EAST RUTHERFORD, N.J. – Peyton Manning had time. He shuffled his feet in the pocket, found his favorite receiver open over the middle and delivered the ball on time, on the numbers, for his first completion of the Super Bowl.
Demaryius Thomas caught it in stride, for a moment providing a reminder of how the Denver Broncos set the record for points scored in a season — with short catches and long runs.
Thomas looked to turn upfield, and then Seahawks safety Kam Chancellor made the most emblematic play of the game. He knocked Thomas backward and down with a ferocious hit. Denver, already down 5-0, went three-and-out and punted, and never again took the ball with a chance to take the lead.
“It just sends a message,” Chancellor said. “Any time you come across that middle, you’ve got a chance of getting wrecked.”
The Broncos can only take solace in getting wrecked by one of the most effective defenses in Super Bowl history.
The Seahawks ranked first in the NFL in total defense this season. They held the No. 1 offense to eight points, and never gave up a score when the result of the game was in doubt.
The Jersey Bowl marked the first time since the 1990 season that the top-ranked scoring defense faced the top-ranked scoring offense. In Super Bowl XXV, the defense run by Bill Parcells and Bill Belichick handcuffed the Buffalo Bills, winning 20-19.
Was that performance better than Seattle’s? The Bills scored 51 points against the Raiders in the AFC title game and featured Jim Kelly, Thurman Thomas and Andre Reed.
But the Bills did score 19 points, and only a missed Scott Norwood field goal kept them from winning the game.
There is only one other time in NFL history the league’s top-ranked scoring defense faced the top-ranked offense and held that offense to single digits. Here we offer our often-used, prerecorded warning to Vikings fans to avert their eyes from history.
In Super Bowl IV, the Kansas City Chiefs brought the No. 1 defense to New Orleans to face the Vikings’ top-ranked offense. The final was 23-7.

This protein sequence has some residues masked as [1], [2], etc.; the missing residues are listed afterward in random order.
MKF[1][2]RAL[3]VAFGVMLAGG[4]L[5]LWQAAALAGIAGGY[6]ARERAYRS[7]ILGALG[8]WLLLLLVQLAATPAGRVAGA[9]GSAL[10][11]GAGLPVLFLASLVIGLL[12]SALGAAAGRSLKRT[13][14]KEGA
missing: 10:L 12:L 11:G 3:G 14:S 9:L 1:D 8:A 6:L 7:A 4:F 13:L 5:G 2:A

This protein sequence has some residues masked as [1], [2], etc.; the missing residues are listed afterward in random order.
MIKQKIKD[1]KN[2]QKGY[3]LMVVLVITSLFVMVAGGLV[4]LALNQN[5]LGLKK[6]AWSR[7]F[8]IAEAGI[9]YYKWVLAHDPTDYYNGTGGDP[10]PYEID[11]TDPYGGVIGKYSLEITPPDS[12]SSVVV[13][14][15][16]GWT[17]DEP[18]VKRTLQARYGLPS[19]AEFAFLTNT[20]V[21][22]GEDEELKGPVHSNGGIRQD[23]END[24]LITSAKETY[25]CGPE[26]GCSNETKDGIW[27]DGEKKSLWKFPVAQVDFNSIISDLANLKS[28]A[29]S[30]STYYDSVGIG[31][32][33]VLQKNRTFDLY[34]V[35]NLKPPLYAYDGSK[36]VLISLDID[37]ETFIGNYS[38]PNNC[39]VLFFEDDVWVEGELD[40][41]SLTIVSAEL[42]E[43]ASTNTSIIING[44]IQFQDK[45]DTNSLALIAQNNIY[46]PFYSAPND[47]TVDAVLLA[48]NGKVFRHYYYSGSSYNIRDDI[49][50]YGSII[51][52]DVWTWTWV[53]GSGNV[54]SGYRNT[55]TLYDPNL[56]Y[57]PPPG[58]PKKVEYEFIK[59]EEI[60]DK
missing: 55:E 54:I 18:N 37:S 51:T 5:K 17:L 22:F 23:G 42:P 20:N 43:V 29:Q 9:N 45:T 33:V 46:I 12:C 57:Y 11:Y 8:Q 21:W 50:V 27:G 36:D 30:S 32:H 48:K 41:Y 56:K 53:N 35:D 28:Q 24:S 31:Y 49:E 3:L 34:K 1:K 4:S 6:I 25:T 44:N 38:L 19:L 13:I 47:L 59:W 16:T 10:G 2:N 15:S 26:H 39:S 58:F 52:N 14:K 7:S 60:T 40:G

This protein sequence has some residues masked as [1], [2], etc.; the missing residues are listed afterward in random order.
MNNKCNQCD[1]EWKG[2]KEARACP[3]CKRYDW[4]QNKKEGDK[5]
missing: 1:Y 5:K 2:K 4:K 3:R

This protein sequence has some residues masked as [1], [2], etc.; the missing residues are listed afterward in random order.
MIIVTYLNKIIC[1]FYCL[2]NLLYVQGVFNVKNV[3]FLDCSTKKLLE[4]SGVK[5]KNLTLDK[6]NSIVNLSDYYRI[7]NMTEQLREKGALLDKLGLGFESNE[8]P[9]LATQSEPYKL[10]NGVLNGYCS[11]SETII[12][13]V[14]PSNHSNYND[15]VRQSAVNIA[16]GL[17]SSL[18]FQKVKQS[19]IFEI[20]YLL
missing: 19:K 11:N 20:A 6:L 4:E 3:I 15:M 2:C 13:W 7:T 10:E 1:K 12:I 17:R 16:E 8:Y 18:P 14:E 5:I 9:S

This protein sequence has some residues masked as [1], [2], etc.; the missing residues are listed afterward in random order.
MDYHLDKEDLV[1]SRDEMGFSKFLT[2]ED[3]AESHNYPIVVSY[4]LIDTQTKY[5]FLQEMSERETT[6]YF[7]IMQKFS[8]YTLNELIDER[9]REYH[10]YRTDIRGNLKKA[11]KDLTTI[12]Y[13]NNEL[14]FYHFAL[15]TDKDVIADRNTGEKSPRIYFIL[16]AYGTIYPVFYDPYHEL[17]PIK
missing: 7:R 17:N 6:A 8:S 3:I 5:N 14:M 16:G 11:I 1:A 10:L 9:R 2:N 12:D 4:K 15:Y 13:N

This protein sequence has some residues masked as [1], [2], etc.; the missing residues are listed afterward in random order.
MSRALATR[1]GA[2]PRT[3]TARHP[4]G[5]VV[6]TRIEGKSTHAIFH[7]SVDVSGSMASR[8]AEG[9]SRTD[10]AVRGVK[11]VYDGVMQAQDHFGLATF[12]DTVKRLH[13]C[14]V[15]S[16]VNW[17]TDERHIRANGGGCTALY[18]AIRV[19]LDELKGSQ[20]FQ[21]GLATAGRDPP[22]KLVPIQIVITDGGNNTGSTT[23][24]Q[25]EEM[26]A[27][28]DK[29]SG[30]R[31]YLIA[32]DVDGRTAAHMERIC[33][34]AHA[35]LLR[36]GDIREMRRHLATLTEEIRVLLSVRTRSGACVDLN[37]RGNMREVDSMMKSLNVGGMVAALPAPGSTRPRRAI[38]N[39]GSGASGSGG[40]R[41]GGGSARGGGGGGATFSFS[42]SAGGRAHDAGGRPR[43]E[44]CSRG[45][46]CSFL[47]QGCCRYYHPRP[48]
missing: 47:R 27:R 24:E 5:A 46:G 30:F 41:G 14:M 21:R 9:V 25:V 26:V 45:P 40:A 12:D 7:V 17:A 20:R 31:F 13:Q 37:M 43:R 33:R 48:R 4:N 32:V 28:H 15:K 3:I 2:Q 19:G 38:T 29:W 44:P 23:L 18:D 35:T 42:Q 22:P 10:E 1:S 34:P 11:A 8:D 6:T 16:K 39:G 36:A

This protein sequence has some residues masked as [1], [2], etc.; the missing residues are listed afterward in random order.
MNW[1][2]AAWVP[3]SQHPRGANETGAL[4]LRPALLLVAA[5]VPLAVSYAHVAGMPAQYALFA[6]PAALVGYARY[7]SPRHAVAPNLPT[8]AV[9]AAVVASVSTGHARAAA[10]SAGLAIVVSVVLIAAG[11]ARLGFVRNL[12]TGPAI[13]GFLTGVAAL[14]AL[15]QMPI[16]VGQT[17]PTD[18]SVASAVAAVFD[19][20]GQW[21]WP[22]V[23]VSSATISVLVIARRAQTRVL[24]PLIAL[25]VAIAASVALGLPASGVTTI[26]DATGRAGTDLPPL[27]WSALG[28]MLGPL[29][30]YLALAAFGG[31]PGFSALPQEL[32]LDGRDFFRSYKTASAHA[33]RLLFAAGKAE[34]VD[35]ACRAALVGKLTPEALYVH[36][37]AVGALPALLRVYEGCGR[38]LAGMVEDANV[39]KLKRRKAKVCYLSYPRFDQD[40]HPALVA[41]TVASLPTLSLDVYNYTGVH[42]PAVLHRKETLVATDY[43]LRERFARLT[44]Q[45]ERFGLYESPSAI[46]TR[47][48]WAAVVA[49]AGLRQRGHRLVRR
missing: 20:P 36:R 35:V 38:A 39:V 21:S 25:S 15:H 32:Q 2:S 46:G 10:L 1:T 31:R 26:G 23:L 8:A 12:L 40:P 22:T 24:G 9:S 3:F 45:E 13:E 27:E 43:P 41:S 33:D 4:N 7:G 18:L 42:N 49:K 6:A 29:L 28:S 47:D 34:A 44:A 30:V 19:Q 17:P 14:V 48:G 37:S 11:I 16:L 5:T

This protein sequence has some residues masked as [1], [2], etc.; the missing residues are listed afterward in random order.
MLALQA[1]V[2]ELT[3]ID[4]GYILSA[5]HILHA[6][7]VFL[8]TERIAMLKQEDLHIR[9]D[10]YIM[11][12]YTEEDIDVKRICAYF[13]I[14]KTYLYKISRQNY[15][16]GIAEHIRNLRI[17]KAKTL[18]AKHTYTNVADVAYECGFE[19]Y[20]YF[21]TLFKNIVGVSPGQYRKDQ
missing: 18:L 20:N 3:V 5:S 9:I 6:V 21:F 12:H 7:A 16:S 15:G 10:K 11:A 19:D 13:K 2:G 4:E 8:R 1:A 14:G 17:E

The Vikings pulled within 16-7 in the third quarter on Dave Osborn’s touchdown run. Joe Kapp threw for 183 yards and two interceptions. No Vikings player rushed for more than Bill Brown’s 26 yards. The Vikings fumbled three times and lost two of them.
Unlike this year’s Broncos, who played in good weather conditions on an artificial turf field, the Vikings played in frigid temperatures on the grass at Tulane Stadium.
“That was the coldest I’ve ever been in my life,” said Mike Grant, son of legendary Vikings coach Bud Grant.
Mike Grant vacations in Otter Tail County. He recently went hunting in the Dakotas. He is Bud’s son. If he says it was freezing that day in New Orleans, it was freezing.
The Broncos had no such excuses. They had one of the greatest quarterbacks in NFL history running an offense with three star receivers and a remarkably talented tight end, with two weeks to prepare for Seattle. Manning had thrown for the most yards and touchdowns ever.
Seattle used its preparation time well. A few Seahawks said after the game that they learned some cues from watching game films and focusing on Manning’s eyes. They largely ignored the audibles and fake audibles he called at the line of scrimmage, sometimes countering with their own fake calls.
More important, Seattle took advantage of Manning’s preference for throwing short, quick passes. The Seahawks left star safety Earl Thomas playing deep, by himself, and used Chancellor as a fourth linebacker.
When the Broncos caught passes, they paid a price. “I told you, we’re the best defense ever,” Seattle defensive end Michael Bennett said. “We could have played anyone and did the same thing.”
That’s hard to argue. In the postseason, Seattle beat Drew Brees and the Saints’ dynamic passing offense; held off the 49ers and Colin Kaepernick’s legs; and then dominated one of the greatest offenses and quarterbacks in history.
“You hit ’em a couple of times, they don’t want to come in the middle no more,” linebacker Bobby Wagner said. “Kam’s hit set the tone.”